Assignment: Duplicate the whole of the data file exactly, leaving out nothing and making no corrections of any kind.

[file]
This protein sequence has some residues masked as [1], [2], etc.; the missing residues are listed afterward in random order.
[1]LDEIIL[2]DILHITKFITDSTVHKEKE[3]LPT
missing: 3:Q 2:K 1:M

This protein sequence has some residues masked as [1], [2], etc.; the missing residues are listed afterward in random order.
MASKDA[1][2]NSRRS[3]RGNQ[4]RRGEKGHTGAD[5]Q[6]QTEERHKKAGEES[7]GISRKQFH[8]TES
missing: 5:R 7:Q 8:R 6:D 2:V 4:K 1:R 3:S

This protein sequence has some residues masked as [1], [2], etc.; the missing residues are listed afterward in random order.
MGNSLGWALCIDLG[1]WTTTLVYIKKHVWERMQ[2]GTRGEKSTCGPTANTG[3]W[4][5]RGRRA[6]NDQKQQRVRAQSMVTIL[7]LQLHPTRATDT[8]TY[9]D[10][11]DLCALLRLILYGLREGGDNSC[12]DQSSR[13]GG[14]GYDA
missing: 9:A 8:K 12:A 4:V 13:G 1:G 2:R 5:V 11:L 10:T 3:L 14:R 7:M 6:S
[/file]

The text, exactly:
This protein sequence has some residues masked as [1], [2], etc.; the missing residues are listed afterward in random order.
[1]LDEIIL[2]DILHITKFITDSTVHKEKE[3]LPT
missing: 3:Q 2:K 1:M

This protein sequence has some residues masked as [1], [2], etc.; the missing residues are listed afterward in random order.
MASKDA[1][2]NSRRS[3]RGNQ[4]RRGEKGHTGAD[5]Q[6]QTEERHKKAGEES[7]GISRKQFH[8]TES
missing: 5:R 7:Q 8:R 6:D 2:V 4:K 1:R 3:S

This protein sequence has some residues masked as [1], [2], etc.; the missing residues are listed afterward in random order.
MGNSLGWALCIDLG[1]WTTTLVYIKKHVWERMQ[2]GTRGEKSTCGPTANTG[3]W[4][5]RGRRA[6]NDQKQQRVRAQSMVTIL[7]LQLHPTRATDT[8]TY[9]D[10][11]DLCALLRLILYGLREGGDNSC[12]DQSSR[13]GG[14]GYDA
missing: 9:A 8:K 12:A 4:V 13:G 1:G 2:R 5:V 11:L 10:T 3:L 14:R 7:M 6:S